The china on the table was probably never in the Everard's possession as it was recovered recently from a ship that had sunk in 1748. Colonial Williamsburg was able to purchase several settings at auction, and now displays these original pieces.

The sitting room features wall-to-wall carpet (27-inch strips sewn together and fitted to the room) and glossy woodwork. The finish on the woodwork and the looking glass above the fireplace mantle serve to reflect light and make the room brighter, especially in the evenings.

Mr. Everard fashioned an office for himself at the back of the house so he could carry out his business from the convenience of his home, when possible. The map above the fireplace was drawn by Peter Jefferson, the father of Thomas.

Gretel and I played another round of a game we started yesterday: to see how far one can walk across town by following private garden paths. We had pretty good success on the south side of Duke of Gloucester Street, although one does have to keep one's eyes open for gates, since they aren't always obvious.

Finally, a shot of archaeological digging going on at the blacksmith's shop partially executed by a Caterpillar 322C hydraulic excavator. The old blacksmith shop was torn down in early March and archaeologists have been studying the site to learn all they can about the blacksmithing and armoury activities performed on the property. CW has an active blog chronicling the destruction of the old and the construction of the new.

The four of us finally ended our day at the Governor's Palace for another candlelight concert. This time I've included a photo of part of the program for the evening, so you have some idea of what we experienced.

Thanks for visiting!

Monday, March 14, 2011

Colonial Williamsburg in March, Day 2

Our second day in the city found Gretel and me touring the sites while Karen and Lily endured lectures and demonstrations related to 17th to 19th century clothing accessories. We all met for lunch, so some of what's documented here was enjoyed by all.

Since the morning started cool and breezy, I convinced Gretel to start our day back at Charlton's Coffeehouse. Gretel was concerned that we may be refused service since we had just visited the day before, but I was willing to take that risk since getting kicked out of an 18th century coffeehouse didn't sound very humiliating to me. We were served without question (by staff that had not been there the previous day), and left slightly warmer to make our way about town.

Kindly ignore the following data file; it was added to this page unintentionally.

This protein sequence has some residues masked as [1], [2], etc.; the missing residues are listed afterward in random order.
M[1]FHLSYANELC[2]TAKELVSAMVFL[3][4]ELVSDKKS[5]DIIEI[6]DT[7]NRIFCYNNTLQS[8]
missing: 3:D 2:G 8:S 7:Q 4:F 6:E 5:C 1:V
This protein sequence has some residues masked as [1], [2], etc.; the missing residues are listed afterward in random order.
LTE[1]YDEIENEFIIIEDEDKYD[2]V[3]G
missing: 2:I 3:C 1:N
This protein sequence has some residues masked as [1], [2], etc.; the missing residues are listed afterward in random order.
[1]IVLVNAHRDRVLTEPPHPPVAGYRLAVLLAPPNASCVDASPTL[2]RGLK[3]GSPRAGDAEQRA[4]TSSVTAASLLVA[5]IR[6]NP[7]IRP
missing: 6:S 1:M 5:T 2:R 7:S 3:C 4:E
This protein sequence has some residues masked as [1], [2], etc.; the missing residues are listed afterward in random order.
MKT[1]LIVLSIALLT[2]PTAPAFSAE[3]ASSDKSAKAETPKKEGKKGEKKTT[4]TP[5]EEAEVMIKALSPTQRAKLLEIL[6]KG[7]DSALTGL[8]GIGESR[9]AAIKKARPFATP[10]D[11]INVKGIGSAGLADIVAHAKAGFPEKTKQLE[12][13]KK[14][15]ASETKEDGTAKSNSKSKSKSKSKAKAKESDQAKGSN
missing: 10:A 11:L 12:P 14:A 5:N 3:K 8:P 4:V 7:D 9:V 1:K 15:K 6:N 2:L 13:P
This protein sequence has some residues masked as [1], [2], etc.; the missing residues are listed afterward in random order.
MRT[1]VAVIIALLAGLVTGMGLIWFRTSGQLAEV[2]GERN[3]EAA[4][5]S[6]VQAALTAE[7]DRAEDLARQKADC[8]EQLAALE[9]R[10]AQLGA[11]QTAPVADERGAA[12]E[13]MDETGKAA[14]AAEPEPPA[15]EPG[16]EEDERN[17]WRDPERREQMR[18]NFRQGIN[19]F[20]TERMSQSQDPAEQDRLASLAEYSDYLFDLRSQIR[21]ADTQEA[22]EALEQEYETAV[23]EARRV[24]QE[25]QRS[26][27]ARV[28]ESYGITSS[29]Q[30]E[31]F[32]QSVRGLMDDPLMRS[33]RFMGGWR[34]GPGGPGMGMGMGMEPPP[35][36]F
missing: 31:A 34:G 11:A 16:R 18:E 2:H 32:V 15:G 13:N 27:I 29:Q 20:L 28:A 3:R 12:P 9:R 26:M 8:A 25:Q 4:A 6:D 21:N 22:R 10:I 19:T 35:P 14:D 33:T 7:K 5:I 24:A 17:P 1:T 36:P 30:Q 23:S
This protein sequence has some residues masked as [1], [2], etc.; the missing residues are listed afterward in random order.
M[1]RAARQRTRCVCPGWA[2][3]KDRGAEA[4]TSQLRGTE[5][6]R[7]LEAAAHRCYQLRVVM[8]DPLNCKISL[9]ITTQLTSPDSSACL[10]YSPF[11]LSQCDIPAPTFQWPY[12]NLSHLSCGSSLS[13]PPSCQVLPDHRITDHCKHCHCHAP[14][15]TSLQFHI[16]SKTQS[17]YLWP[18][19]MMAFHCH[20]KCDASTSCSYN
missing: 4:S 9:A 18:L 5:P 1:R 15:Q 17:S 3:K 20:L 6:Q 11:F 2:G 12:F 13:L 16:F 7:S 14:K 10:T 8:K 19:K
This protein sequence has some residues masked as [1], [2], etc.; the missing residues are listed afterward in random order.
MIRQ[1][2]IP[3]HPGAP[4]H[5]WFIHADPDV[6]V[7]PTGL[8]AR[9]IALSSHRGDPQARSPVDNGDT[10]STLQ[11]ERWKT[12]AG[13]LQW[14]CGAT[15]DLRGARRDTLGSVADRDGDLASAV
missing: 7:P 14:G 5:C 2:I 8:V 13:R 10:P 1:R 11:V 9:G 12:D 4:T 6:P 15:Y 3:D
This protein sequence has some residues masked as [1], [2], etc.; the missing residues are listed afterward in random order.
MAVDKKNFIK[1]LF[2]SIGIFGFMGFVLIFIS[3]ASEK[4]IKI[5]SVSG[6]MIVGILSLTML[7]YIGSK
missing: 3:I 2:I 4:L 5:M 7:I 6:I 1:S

We had a private conversation with this interpreter at the building that housed the James City County Court and the Williamsburg Hustings Court in the 18th century. The courthouse is located on the north side of Duke of Gloucester Street on Market Square, and that street served as the boundary between York County to the north and James City County to the south in colonial times. The courthouse was the only property on the north side of D of G Street at that time that belonged to James City County. A consequence of that anomaly was that Peyton Randolph (and his neighbors) could not walk the 50 yards across the Market Square green to attend to county business, but had to travel the ten miles or so to Yorktown to visit the York County courthouse there. Williamsburg is no longer bisected by a county border, as in the 1870s it attained independent city status, meaning it does not belong to any county. However, it does still serve as county seat for James City County (and I thought Illinois politics didn't make any sense).

This is the cute little office on one side of the courtroom where the county clerk conducted his business. All sorts of fines could be paid here in lieu of appearing before the court, and the clerk would record the transaction and collect the fee. Rumor has it the clerk retained a portion of all fines collected. Gretel and I were struck by the cute little rail around the perimeter of the desk. I hypothesized that it may have been designed to prevent books from falling off the edge of the desk. We were also impressed with the size of the volumes in the cabinet in the corner.

The Palace Gardens are always a pleasure, although they are much less colorful in March than they typically are in April. The shapes are familiar in this view, but the colors are much less varied.

A closer view finds hyacinth blooming along the covered paths...

... and wild violas (Johnny Jump-Ups) in the center section of the garden.

A visit to the Milliner's shop is always in order, where we found these breeches that appear to be consistent with the "more-buttons-is-better" approach that seems a theme in many colonial garments. The brown, fuzzy coat in the background is proof that I am not a fan of ALL colonial clothing.

Unfortunately, Neal the tailor was too busy with other customers to answer our questions today, but I'm sure we'll be back later this week to address our concerns. By the way, Neal, the missing buttons on the waistcoat does not create a flattering look. I'm just sayin'....

On to the George Wythe House, to see what's new. Just a little rearranging as far as I could tell. Nonetheless, here are a couple images to jog your memory if you've been there before, or introduce you to more of the house if you've never been there. This image captures part of the downstairs bedroom including a beautiful bed canopy, a cozily-located fireplace, and a nicely-situated writing desk.

Found in the cupboard in the sitting room was this politically incorrect teapot. I'm not sure if this is a reproduction or an original, but I'm told there were quite a few of these produced in England for sale in America in the late 1760s. Perhaps the teapot manufacturers were sympathetic to the American cause, or maybe they simply recognized a business opportunity.

Although the air was cool, the sunshine made for pleasant walking on one of Gretel's favorite paths.

And finally evidence that there are more blooms around town for those that seek them.

Thanks for visiting!